724 Political News
Keep it right here for
you latest Team 724 news and events.
Political Director Chuck Flynn will posting vital info to the campaign
and Team 724's next move..
December has arrived! In the words of Dr. Seuss how did it get so late
so soon? Its night before its afternoon. December is here before its June.
My goodness how the time has flewn. How did it get so late so soon?
Local 724 November elections resulted in some changes on the Executive
Board, we welcomed newly elected members Max Bertsch and Luke Delgrosso.
Both of them bring energy and new ideas to the board. We thank Brian Laurie
and Rob Pickett for their service, both have previously served several
intermittent terms over the years.
the last four years we have established and maintained a good working
relationship with Chief Pete Reichart, CAO Steve Fields and Mayor Mike
Passero. While we don't always agree on every issue there is a chemistry
between labor and management that allows everyone to speak openly without
spoiling our personal and professional friendships. The result is a focus
on problem solving and moving forward. As 2019 comes to a close we can
unequivocally say we enjoy a significantly better relationship that has
led to much better morale throughout the building.
Thank you to the Chief and City Hall for committing 7 new police cruisers
plus with the help of grant funding a new traffic enforcement car and
support service vehicles. Additionally Chief Reichart is finalizing plans
for long term plan programmed fleet replenishment. To become a reality
the plan requires approvals from both finance department and city councilors.
These new cruisers are desperately needed, rank and file look forward
the new cars hitting the road soon.
On the horizon our current contract expires on June 30, 2020. Negotiations
with the City are expected to start sometime after the new year.
724's members, friends and associates conducted our annual and successful
holiday food drive benefiting the United Way/Gemma E. Moran Food Bank
of Southeastern Connecticut. 2019 marks our 14th year of involvement.
The food drive is our biggest in size and duration annual civic event
we participate in.
Our many donors were excited to "give us the bird" this year.
Among the notables were Mayor Mike Passero, CAO Steve Fields, FDNL members.
Special shout out to Eric Anderson from the Birdseye Café for his
generous $100 cash donation. We collected 69 turkeys and an estimated
3,000 pounds of non perishable food and $610 cash donations that will
purchase Shop Rite gift cards for our Holiday Adopt-a-Family program.
It's nice that in this season of giving so many diverse people regardless
of their socio-economic backgrounds or political views all came together
helping our fellow citizens in need. Thank you to everyone who stopped
by for their very generous donations making our campaign a success
Hearty congratulations and appreciation to Dustin Adkins who once again
took charge of the food drive, plus members Roger Baker, Brendan Benway,
Todd Bergeson, Max Bertsch, Rusty Cavanaugh, Chuck Flynn, John Green,
Eric Hulland, Zach Kelley, Joe Kondash, Ryan Linderson, Mike Liachenko,
Todd Lynch, Wayne Neff, Deana Nott and ACO Tonia Kloiber. All are commended
on a job well done. Ideas are great but without those members who selflessly
give of their own time to help nothing is possible.
Next up is the FDNL/NLPD toy drive on Dec 6th Warterford Walmart 4:30-1000pm.
Lynch has been busy with two big issues of late; the critical need to
hire more police officers and the pending implementation of police body
In 2014 City Council passed an ordinance mandating 80 officers at the
department. When the ordinance was implemented the understanding by city
council was manpower increases would be done incrementally. Reality is
more like sporadically and we have never come close to meeting that goal,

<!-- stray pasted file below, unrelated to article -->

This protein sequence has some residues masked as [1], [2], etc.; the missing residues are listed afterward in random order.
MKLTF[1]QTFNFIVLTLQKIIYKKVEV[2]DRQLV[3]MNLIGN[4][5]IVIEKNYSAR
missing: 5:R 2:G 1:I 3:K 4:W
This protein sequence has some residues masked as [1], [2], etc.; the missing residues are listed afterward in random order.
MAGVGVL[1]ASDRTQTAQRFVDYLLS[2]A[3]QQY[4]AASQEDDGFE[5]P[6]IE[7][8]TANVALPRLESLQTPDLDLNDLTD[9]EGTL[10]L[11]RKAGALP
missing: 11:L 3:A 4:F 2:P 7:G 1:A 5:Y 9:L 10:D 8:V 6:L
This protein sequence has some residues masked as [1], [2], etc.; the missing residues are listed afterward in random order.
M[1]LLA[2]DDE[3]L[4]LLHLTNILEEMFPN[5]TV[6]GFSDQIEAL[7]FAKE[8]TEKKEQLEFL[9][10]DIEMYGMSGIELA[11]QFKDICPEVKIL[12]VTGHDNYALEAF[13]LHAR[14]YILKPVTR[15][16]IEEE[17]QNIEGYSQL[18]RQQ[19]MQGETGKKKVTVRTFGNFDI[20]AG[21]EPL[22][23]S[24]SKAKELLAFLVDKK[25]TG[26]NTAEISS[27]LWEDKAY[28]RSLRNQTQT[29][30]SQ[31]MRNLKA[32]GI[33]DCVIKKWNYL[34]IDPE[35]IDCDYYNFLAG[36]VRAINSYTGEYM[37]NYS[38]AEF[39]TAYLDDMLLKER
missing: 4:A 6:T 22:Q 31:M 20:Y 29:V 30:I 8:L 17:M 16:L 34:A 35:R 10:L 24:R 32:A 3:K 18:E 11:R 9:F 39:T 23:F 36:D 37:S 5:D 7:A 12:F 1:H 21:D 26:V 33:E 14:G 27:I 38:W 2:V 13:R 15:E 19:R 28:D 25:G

as of this writing we have 67 officers. To reach that manpower goal the
city would need about $1.2 million.
While councilors have approved some intermittent funding for new officers
and several have been hired, we've been stymied by retirements and departures
from the department that has kept our numbers dangerously low. Mayor Passero
has assured us anticipated new hires this year could bring us to 75. We
elephant in the room are twelve officers who are or soon will be retirement
eligible this year. They include three of three captains, two of three
lieutenants, three of twelve sergeants, two of six detectives and two
master patrol officers representing almost 350 years combined police service.
If they left on short notice agency command/supervisory staffing would
be decimated and hard to replace.
The body camera program has been pushed by Chief Reichart in response
to a few vocal councilors and community activists as the newest transparency
panacea to improve all police interaction issues and cut down on frivolous
lawsuits. No doubt audio/video can offer benefits to criminal and internal
investigations. Yet in some cases people are disappointed that the quality
of the audio and or video can be choppy with a myopic viewpoint not meeting
their expectations since the captured video should look and sound like
a professionally edited movie scene.
in a city perpetually challenged by funding the Union's biggest concern
is and remains the associated program costs and yet to be determined unknown
costs. This proposed four year program has an estimated $200,000 per year
cost in new money for four years amounting to $800,000.
Furthermore the suggested numbers don't include officer training costs
or the hiring of a minimum of at least one new full time employee to handle
the anticipated swarm of Freedom of Information requests from court officials,
defense and plaintiff attorneys, activists and public for obtaining and
processing each request that comes with this program up and running which
could cost another $100,000 or more per year which also has not been budgeted
for. These and other yet to be determined costs are real money that would
come from a police line item budget that hasn't even been created yet.
Our questions are simple and yet remains unanswered. If we don't have
money now for necessary manpower, equipment or fleet upgrades, where did
we suddenly find money for body cameras? If we already had the money why
haven't we hired more officers? If councilors choose not to fund this
multi-year obligation in successive budget years - which is more probable
than not - it has to come from somewhere. Our biggest costs are personnel
so we have justifiable reasons to fear layoffs of real cops will be required
to feed these still to be determined body camera costs.
Norwich recently approved $300,000 in funding for their body cameras and
cruiser cams. New London City Council Public Safety Committee Chairwoman
Alma Nartatez, - who has never once met with police union leadership -
stated, “My opinion is that we need to implement body cameras and
follow the lead of Norwich…This means it needs to be added in the
New London councilors have a terrible history of inconsistent police budget